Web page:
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Nevada begins picking up the pieces after storm causes fires, other emergencies

Kylee Mullen
Ames Tribune
Ames Tribune

It was all hands on deck for the Nevada Fire Department and Public Safety Department when a major storm tore through the city of Nevada, causing extensive damage, on Monday morning.

According to Fire Chief Ray Reynolds, the storm caused two house fires, a citywide power outage, various downed power lines, and left countless homes with trees limbs scattered in yards and on top of houses.

Reynolds said the city “recognized how bad this was all getting” in the late morning hours on Monday, and tried to be prepared by “basically calling out all the firefighters to the station, with our goal being to get them all out, get them all accounted for, and then we were going to start responding to any medical calls.”

However, the safety department quickly realized things were going to be a lot more difficult than at first thought. In addition to power being out throughout the city, the department’s new radio system was inoperable, and “dispatch could not talk to us.”

“We basically set up our own dispatch center at the fire station and we directed our folks out from there. And, during the time of the disaster, we had three significant medical injuries, and then we had a number of fires related to trees and power lines, and most of our roads were blocked by trees,” Reynolds said.

One of the first emergencies the department responded to was a car that had been trapped beneath power lines within the Nevada Fire Department district.

Then, while one of the department’s vehicles was still at the scene of the trapped vehicle, another truck driving through town saw a house on fire in the 600 block of E Avenue. The Nevada Fire Department responded.

“There was a lightning strike to the side of the house, which caused damage to the upper floor in a closet and the lower floor in a furnace room,” Reynolds said.

Homeowner Evan Maifield, as well as his dog, were not home at the time of the fire. Prior to the storm’s onset, he had been in Ames picking sweet corn, and later parked under an overpass when the storm struck. When he returned home shortly after the storm calmed, it was on fire, he told the Ames Tribune.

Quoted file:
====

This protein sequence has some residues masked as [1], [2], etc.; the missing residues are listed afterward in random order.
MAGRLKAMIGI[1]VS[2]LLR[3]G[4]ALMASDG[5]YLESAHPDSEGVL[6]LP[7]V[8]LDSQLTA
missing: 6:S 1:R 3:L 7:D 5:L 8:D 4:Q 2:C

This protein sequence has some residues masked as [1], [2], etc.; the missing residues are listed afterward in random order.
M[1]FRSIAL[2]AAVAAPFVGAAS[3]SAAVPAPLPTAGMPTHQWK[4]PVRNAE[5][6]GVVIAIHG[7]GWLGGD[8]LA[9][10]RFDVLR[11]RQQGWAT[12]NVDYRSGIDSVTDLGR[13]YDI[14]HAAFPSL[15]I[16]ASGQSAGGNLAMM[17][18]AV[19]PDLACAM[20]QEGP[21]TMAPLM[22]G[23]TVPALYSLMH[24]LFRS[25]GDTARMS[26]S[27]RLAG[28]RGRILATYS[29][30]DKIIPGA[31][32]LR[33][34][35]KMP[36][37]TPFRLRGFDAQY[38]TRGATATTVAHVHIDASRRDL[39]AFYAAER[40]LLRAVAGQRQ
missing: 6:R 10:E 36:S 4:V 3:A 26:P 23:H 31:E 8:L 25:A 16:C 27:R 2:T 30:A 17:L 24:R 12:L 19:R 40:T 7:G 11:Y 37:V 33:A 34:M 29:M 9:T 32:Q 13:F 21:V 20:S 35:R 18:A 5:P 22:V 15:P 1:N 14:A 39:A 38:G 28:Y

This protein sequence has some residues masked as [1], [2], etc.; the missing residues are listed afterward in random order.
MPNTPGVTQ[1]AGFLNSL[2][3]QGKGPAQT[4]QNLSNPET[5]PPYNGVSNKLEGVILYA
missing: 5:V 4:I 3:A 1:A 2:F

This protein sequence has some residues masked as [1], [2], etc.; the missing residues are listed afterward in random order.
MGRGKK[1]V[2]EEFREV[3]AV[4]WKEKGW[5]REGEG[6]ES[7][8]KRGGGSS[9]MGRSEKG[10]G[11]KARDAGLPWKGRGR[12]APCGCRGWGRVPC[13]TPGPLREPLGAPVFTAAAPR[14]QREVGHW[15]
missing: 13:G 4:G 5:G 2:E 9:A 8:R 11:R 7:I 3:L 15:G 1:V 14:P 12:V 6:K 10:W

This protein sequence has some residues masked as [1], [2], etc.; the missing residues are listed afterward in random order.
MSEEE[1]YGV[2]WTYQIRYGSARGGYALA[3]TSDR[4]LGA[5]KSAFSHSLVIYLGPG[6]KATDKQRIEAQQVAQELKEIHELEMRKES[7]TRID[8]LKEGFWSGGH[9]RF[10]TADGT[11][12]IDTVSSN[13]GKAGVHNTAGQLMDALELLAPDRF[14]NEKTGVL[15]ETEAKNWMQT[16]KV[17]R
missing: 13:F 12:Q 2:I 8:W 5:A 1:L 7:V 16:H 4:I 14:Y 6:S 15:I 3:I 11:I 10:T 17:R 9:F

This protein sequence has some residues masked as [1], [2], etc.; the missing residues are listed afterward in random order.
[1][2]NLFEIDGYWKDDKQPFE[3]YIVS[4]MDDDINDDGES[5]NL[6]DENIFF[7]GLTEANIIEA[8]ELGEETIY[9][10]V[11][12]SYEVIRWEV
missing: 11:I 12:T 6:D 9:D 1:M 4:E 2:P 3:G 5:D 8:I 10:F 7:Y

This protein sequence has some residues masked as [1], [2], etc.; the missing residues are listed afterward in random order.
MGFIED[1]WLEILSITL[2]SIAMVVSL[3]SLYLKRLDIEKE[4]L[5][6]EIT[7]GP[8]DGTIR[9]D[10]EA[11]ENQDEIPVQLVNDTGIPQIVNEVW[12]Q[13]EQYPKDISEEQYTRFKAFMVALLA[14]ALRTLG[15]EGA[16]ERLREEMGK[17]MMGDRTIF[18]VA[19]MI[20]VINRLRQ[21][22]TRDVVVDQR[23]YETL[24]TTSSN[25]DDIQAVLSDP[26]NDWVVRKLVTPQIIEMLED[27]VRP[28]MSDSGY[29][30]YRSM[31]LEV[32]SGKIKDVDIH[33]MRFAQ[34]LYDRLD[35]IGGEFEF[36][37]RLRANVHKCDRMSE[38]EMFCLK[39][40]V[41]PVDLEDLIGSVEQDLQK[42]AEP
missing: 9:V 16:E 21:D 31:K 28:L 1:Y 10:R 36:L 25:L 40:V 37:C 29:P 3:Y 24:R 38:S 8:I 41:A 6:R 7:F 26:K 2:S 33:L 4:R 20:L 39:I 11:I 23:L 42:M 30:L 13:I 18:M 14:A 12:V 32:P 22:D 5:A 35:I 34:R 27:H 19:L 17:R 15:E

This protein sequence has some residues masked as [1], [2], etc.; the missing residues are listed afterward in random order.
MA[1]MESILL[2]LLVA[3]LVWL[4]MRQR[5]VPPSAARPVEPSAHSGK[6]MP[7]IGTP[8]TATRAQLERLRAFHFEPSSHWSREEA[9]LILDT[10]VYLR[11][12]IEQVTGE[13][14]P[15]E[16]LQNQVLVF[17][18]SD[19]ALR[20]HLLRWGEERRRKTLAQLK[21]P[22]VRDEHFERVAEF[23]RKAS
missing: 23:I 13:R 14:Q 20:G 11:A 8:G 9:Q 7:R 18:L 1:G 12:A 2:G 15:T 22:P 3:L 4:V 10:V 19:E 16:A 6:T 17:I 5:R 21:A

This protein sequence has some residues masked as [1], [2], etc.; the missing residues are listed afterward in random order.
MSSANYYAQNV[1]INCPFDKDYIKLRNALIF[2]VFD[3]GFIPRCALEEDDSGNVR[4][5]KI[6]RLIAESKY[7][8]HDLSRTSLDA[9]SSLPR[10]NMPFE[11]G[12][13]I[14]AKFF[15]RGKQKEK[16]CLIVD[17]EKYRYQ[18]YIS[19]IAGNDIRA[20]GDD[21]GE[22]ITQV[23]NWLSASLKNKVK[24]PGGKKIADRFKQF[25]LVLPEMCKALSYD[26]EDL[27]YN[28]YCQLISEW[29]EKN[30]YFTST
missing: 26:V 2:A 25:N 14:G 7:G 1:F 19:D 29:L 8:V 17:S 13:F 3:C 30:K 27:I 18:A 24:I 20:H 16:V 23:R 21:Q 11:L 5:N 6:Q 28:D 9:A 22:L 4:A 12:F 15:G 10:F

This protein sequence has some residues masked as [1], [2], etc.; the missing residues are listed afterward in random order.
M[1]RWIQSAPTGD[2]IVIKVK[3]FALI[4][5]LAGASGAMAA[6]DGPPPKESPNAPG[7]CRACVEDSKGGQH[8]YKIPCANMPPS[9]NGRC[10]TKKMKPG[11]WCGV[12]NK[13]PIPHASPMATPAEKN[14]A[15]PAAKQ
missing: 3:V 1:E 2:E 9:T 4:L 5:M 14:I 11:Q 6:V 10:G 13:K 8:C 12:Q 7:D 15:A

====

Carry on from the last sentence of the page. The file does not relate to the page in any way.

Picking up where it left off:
Reynolds said the crew returned to the fire station after the flames had been put out, and “our goal after the emergency had quieted down was to go out and assess our community and see how bad things were.” Crews were dispatched to different quadrants of the city to help residents pull trees from their houses and clear roads.

Then, the second fire call came in the 900 block of D Avenue.

The homeowner, who did not want to be identified, told the Tribune he was outside of his home picking up sticks and debris from the storm when he looked up and saw smoke coming from his attic.

Reynolds believes the fire was caused by a tree that had gotten caught in a power line and then fell onto the house.

The amount of damage caused by either fire is not yet known, but Reynolds said no injuries were reported from either fire call.

“It was definitely a crazy day,” said Reynolds, who added there is still a lot of work left to do as Nevada residents — as well as residents from throughout Story County — work to heal the damage caused by the storm.

Fallen trees continued to block a number of Nevada roads on Monday evening, and trees could also be seen on top of cars, houses and garages. Bent street signs, a fallen street lamp on Lincoln Way and crushed grain bins at Key Cooperative outside of Nevada could also be seen.

Reynolds said, considering all the damage, he is impressed by how well the community has stepped up to help one another — by pulling branches from the road, redirecting traffic around downed power lines and offering a hand wherever their neighbors need it.

“It’s a really resilient community,” Reynolds said.

Ames Tribune